Ukraine's announcement Tuesday that it is quitting the Commonwealth of Independent States would be the last nail in the coffin of the Kremlin's Moscow-centered integration project built on the bones of the Soviet Union, analysts said.
Ukraine's Foreign Ministry has filed paperwork on the country's departure from the CIS with the country's parliament, the Verkhovna Rada, acting ministry head Andrii Deshchytsia said, Itar-Tass reported.
Ukraine's newly elected President Petro Poroshenko had not commented on the matter as of this story's publication.
Russia has alternative integration schemes for the post-Soviet space, but in the absence of Ukraine, they are likely to remain opportunistic alliances whose members — mostly Central Asian nations — would be looking for Russian money but not strategic affiliation with Moscow, experts said.
"For a thinking man, a neo-Soviet Union without Ukraine is nonsense," said independent political analyst Sergei Shelin.
However, Ukraine may yet backtrack on its decision to leave, given that it is party to numerous collective treaties with the CIS, said Konstantin Zatulin of the pro-government Institute of CIS Countries in Moscow.
The insurgency-plagued Ukraine, which had been due to chair the CIS throughout this year, resigned the chairmanship in March, shortly after Russia annexed Ukraine's pro-Russian Crimea Peninsula.
Deputy Foreign Minister Vasily Nebenzya said in April that quitting the CIS would void 223 collective treaties Kiev has signed since the bloc's inception in 1991.
The list is mostly low-level deals, but also includes a labor agreement that allows thousands of Ukrainians to work in Russia.
Ukraine is part of the free-trade zone deal also ratified by Belarus and Russia, Ukraine's biggest trade partner with a bilateral turnover of $39 billion in 2013, according to official statistics.
Moscow has already attempted a "customs war" with Ukraine earlier this year, tightening import rules, and has threatened to cancel the free trade regime altogether.
But Ukraine is edging toward integration with the European Union, which could offset the short-term losses. Visa-free travel could be introduced by the year's end, and a free-trade regime has already been de-facto installed.
Departure from the bloc is a protracted bureaucratic procedure. Georgia, the only nation to have left the bloc, spent a year going through the formalities from 2008 to 2009.
Tbilisi took care to replace collective treaties with new deals when it quit the CIS, but Moscow was and remains under no obligation to support that, Zatulin said.
'Civilized Divorce' Completed
The main intended function of the CIS was, however, geopolitical — not economic or humanitarian — integration, and in this respect the bloc, by near-universal admission, has failed.
Even President Vladimir Putin conceded in 2005 that the CIS was only a form of "civilized divorce" for former Soviet states.
The bloc has been politically inactive for years, and its disintegration was sealed by the Russian-Georgian war of 2008, which it did nothing to prevent, said Alexei Malashenko of the Carnegie Moscow Center.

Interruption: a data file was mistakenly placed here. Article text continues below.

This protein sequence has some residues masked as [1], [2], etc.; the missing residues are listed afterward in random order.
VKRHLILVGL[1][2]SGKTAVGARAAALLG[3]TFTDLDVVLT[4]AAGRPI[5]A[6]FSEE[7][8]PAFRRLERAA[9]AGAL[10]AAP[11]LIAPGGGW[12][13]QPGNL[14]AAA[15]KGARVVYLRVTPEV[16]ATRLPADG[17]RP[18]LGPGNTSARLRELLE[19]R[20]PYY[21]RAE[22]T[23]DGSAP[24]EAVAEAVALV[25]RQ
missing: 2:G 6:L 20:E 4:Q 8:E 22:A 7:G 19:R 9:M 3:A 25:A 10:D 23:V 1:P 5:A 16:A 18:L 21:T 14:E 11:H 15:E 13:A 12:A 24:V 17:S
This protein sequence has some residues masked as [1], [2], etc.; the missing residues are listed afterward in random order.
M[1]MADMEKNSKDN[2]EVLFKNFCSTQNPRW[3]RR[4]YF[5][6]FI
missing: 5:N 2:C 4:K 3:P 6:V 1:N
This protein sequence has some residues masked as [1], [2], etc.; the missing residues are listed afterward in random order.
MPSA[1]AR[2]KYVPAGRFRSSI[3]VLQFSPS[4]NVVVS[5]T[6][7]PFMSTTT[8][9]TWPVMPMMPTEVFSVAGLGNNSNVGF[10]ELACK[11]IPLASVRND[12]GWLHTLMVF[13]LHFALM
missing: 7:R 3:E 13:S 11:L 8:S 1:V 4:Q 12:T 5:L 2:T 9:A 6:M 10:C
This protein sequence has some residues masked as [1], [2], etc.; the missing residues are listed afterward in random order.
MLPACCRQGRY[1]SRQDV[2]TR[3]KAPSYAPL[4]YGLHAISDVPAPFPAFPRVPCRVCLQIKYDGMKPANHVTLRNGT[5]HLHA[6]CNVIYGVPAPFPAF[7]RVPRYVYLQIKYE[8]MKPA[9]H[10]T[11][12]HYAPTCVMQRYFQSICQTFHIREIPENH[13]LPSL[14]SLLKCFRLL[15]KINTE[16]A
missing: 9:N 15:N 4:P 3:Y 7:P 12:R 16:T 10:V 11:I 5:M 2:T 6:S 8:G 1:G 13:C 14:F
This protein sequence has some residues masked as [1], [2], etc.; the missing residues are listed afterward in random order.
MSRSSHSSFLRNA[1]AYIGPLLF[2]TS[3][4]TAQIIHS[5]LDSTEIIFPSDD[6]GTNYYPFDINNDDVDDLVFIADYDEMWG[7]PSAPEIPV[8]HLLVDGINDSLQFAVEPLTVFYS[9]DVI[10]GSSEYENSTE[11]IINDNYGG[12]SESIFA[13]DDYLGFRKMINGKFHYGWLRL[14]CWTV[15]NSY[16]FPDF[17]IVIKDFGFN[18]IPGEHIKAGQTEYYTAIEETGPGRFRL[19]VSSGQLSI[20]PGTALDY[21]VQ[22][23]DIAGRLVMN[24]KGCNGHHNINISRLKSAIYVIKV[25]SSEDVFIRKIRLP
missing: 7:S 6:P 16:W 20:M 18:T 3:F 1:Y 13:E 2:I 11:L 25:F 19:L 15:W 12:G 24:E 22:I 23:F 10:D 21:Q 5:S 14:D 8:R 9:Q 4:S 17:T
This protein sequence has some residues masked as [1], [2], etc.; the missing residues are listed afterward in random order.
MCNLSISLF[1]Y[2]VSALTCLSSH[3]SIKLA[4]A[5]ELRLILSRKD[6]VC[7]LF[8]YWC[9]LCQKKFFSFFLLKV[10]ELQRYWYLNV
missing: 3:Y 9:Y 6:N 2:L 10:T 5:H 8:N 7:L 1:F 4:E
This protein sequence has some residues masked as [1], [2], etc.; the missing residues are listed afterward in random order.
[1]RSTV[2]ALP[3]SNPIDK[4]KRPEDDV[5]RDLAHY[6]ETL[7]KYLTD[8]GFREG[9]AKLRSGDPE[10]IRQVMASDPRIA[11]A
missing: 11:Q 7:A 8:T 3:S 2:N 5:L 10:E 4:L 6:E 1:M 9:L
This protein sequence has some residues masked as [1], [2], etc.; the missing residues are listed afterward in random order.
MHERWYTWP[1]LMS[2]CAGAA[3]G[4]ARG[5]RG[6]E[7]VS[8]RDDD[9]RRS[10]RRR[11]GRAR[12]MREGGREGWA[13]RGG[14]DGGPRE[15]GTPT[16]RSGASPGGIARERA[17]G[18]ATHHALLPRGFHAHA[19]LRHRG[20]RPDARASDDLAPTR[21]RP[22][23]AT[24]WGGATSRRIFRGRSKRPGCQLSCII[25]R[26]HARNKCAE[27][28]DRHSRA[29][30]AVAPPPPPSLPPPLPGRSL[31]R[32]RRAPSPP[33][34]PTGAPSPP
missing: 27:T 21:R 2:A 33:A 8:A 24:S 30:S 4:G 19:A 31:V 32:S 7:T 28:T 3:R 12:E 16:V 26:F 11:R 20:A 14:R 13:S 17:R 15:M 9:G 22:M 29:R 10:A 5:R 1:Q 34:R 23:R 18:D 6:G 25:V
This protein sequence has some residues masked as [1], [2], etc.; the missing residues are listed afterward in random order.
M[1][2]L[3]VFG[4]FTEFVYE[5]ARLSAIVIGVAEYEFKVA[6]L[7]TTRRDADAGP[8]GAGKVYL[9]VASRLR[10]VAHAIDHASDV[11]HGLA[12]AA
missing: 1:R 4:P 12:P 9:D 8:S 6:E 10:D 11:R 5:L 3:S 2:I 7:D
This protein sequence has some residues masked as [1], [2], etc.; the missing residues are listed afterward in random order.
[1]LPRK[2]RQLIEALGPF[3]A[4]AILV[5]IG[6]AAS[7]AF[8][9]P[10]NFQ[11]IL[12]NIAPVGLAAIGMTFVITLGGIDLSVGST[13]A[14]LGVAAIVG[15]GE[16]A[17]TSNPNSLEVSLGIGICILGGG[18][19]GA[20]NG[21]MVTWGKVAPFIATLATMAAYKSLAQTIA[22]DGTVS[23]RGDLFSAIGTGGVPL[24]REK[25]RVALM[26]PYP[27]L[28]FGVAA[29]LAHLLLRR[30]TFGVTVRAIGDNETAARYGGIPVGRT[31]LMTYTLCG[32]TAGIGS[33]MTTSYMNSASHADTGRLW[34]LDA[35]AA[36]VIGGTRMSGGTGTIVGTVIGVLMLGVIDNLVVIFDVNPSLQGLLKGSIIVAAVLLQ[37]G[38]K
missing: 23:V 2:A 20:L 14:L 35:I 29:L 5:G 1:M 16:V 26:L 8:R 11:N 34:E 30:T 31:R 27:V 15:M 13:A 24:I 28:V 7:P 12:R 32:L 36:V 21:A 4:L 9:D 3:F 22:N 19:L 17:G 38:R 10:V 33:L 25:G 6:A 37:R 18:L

Without Ukraine, the CIS is likely to be either mothballed or disbanded altogether, depending on what best suits Russia's interests, Malashenko said.
"Ukraine's departure from the CIS means nothing for the bloc because the organization has been dead for a long time," quipped analyst Shelin.
Zatulin, a former lawmaker known for his pro-Kremlin stance, said the CIS may ramp up its integration work without Ukraine, which he said had always obstructed its operations.
But even he conceded that "a member's departure from a regional bloc is never good news for the rest of the members."
With the departure of Ukraine, the bloc's second most populous nation, the CIS would be down to nine members, compared to 15 republics that comprised the Soviet Union. In addition to Russia, the list includes two European states — authoritarian Belarus and tiny, impoverished Moldova — as well as the South Caucasus' sworn geopolitical enemies Armenia and Azerbaijan, and four Central Asian states, including the rising regional power Kazakhstan.
The current crisis in relations with Kiev arose in spite of Moscow's titanic attempts to keep it within Russia's sphere of influence and prevent its EU integration drive, Shelin said.
The Russian effort failed despite economic arm-twisting, political pressure, offers of lavish subsidies and even military intervention in Crimea, he said.
Wary of the Empire
The Kremlin has launched a fresh reintegration drive for the ex-Soviet space in recent years with new blocs, including the Moscow-based Collective Security Treaty Organization and the Customs Union of Russia, Belarus and Kazakhstan, to which other countries were cordially invited. Armenia said last September it would join the Customs Union, and Kyrgyzstan indicated interest.
But former Soviet republics still remain cautious of such projects for various reasons, both Shelin and Malashenko said.
Belarus has been playing Russia for years, extracting economic concessions for token integration moves, Malashenko said.
Kazakhstan is currently afraid of spoiling relations with Russia, fearing Moscow could lay claims to its northern provinces with predominantly Russian populations — just as it did in Ukraine, Shelin said.
Armenia, which is heavily dependent on Russian arms supplies, had no alternative but to join Moscow's integration projects, while the remaining countries, including Kyrgyzstan, simply expect more economic support from Russia, he said.
Some support for reintegration exists across the Soviet Union, Malashenko conceded. But it is not nearly enough to fuel the recreation of the Communist empire, he said.
"This is shaping into an Asia-oriented alliance where everybody expects material benefits from Russia, which would struggle to feed them all," Shelin said.